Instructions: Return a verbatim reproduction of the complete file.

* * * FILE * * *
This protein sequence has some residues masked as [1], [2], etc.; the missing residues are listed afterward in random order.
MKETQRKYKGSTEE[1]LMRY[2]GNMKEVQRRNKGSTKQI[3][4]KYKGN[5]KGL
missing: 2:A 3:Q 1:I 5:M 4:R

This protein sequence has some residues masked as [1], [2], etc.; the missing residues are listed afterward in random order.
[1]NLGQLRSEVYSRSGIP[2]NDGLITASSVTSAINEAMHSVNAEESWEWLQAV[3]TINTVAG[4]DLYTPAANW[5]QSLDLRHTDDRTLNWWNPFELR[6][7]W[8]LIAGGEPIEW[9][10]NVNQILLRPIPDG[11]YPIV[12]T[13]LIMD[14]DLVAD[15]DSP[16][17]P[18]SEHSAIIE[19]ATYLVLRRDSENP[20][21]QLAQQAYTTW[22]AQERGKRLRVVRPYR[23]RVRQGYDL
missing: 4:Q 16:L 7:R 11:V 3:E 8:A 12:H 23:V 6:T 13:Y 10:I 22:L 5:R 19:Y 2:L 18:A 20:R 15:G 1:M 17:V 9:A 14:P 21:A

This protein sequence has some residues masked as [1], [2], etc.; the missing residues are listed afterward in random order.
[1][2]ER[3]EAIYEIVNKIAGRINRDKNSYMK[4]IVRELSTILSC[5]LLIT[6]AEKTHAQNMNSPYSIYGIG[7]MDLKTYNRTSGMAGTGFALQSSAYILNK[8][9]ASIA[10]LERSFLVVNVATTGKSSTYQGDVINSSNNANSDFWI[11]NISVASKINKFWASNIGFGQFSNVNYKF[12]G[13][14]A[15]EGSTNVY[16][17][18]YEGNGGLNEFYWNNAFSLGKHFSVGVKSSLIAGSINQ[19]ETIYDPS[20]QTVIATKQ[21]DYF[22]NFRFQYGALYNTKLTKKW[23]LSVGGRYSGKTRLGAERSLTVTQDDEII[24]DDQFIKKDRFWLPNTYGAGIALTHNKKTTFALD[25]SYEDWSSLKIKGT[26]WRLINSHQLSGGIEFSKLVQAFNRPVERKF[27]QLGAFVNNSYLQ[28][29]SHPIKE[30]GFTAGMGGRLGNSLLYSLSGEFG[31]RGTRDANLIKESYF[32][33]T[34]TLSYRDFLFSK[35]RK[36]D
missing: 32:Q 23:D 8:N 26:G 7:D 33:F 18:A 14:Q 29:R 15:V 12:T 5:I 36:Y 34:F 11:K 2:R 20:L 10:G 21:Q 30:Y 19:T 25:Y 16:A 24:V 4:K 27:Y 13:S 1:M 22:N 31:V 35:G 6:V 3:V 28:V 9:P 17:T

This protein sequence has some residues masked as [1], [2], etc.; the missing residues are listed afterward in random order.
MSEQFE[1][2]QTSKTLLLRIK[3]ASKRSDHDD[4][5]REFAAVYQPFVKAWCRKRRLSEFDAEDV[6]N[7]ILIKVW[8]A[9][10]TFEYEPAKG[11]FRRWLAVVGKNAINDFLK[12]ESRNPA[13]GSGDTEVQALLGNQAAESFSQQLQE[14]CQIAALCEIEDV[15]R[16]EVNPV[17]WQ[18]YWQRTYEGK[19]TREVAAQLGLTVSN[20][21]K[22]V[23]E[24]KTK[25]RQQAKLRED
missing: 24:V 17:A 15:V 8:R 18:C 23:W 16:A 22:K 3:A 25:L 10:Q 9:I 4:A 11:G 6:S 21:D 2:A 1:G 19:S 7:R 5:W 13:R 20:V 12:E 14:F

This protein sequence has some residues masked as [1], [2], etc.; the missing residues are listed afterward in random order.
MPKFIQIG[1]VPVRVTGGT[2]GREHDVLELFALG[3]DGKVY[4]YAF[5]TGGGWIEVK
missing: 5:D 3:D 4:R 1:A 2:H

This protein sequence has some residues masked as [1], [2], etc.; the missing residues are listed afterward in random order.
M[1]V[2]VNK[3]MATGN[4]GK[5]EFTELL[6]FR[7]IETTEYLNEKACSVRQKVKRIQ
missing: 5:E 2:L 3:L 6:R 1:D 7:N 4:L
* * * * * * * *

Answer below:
This protein sequence has some residues masked as [1], [2], etc.; the missing residues are listed afterward in random order.
MKETQRKYKGSTEE[1]LMRY[2]GNMKEVQRRNKGSTKQI[3][4]KYKGN[5]KGL
missing: 2:A 3:Q 1:I 5:M 4:R

This protein sequence has some residues masked as [1], [2], etc.; the missing residues are listed afterward in random order.
[1]NLGQLRSEVYSRSGIP[2]NDGLITASSVTSAINEAMHSVNAEESWEWLQAV[3]TINTVAG[4]DLYTPAANW[5]QSLDLRHTDDRTLNWWNPFELR[6][7]W[8]LIAGGEPIEW[9][10]NVNQILLRPIPDG[11]YPIV[12]T[13]LIMD[14]DLVAD[15]DSP[16][17]P[18]SEHSAIIE[19]ATYLVLRRDSENP[20][21]QLAQQAYTTW[22]AQERGKRLRVVRPYR[23]RVRQGYDL
missing: 4:Q 16:L 7:R 11:V 3:E 8:A 12:H 23:V 6:T 13:Y 10:I 22:L 5:R 19:Y 2:L 18:A 20:R 15:G 1:M 17:V 9:A 14:P 21:A

This protein sequence has some residues masked as [1], [2], etc.; the missing residues are listed afterward in random order.
[1][2]ER[3]EAIYEIVNKIAGRINRDKNSYMK[4]IVRELSTILSC[5]LLIT[6]AEKTHAQNMNSPYSIYGIG[7]MDLKTYNRTSGMAGTGFALQSSAYILNK[8][9]ASIA[10]LERSFLVVNVATTGKSSTYQGDVINSSNNANSDFWI[11]NISVASKINKFWASNIGFGQFSNVNYKF[12]G[13][14]A[15]EGSTNVY[16][17][18]YEGNGGLNEFYWNNAFSLGKHFSVGVKSSLIAGSINQ[19]ETIYDPS[20]QTVIATKQ[21]DYF[22]NFRFQYGALYNTKLTKKW[23]LSVGGRYSGKTRLGAERSLTVTQDDEII[24]DDQFIKKDRFWLPNTYGAGIALTHNKKTTFALD[25]SYEDWSSLKIKGT[26]WRLINSHQLSGGIEFSKLVQAFNRPVERKF[27]QLGAFVNNSYLQ[28][29]SHPIKE[30]GFTAGMGGRLGNSLLYSLSGEFG[31]RGTRDANLIKESYF[32][33]T[34]TLSYRDFLFSK[35]RK[36]D
missing: 32:Q 23:D 8:N 26:G 7:D 33:F 18:A 14:Q 29:R 15:V 12:T 5:I 36:Y 34:F 11:K 2:R 20:L 10:G 21:Q 30:Y 19:T 25:Y 16:A 24:V 4:K 27:Y 13:S 1:M 22:N 31:V 35:G 6:V 3:V 28:V 9:P 17:T

This protein sequence has some residues masked as [1], [2], etc.; the missing residues are listed afterward in random order.
MSEQFE[1][2]QTSKTLLLRIK[3]ASKRSDHDD[4][5]REFAAVYQPFVKAWCRKRRLSEFDAEDV[6]N[7]ILIKVW[8]A[9][10]TFEYEPAKG[11]FRRWLAVVGKNAINDFLK[12]ESRNPA[13]GSGDTEVQALLGNQAAESFSQQLQE[14]CQIAALCEIEDV[15]R[16]EVNPV[17]WQ[18]YWQRTYEGK[19]TREVAAQLGLTVSN[20][21]K[22]V[23]E[24]KTK[25]RQQAKLRED
missing: 24:V 17:A 15:V 8:R 18:C 23:W 16:A 22:K 3:A 25:L 10:Q 9:I 4:A 11:G 6:S 21:D 2:A 1:G 19:S 7:R 5:W 13:R 20:V 12:E 14:F

This protein sequence has some residues masked as [1], [2], etc.; the missing residues are listed afterward in random order.
MPKFIQIG[1]VPVRVTGGT[2]GREHDVLELFALG[3]DGKVY[4]YAF[5]TGGGWIEVK
missing: 5:D 3:D 4:R 1:A 2:H

This protein sequence has some residues masked as [1], [2], etc.; the missing residues are listed afterward in random order.
M[1]V[2]VNK[3]MATGN[4]GK[5]EFTELL[6]FR[7]IETTEYLNEKACSVRQKVKRIQ
missing: 5:E 2:L 3:L 6:R 1:D 7:N 4:L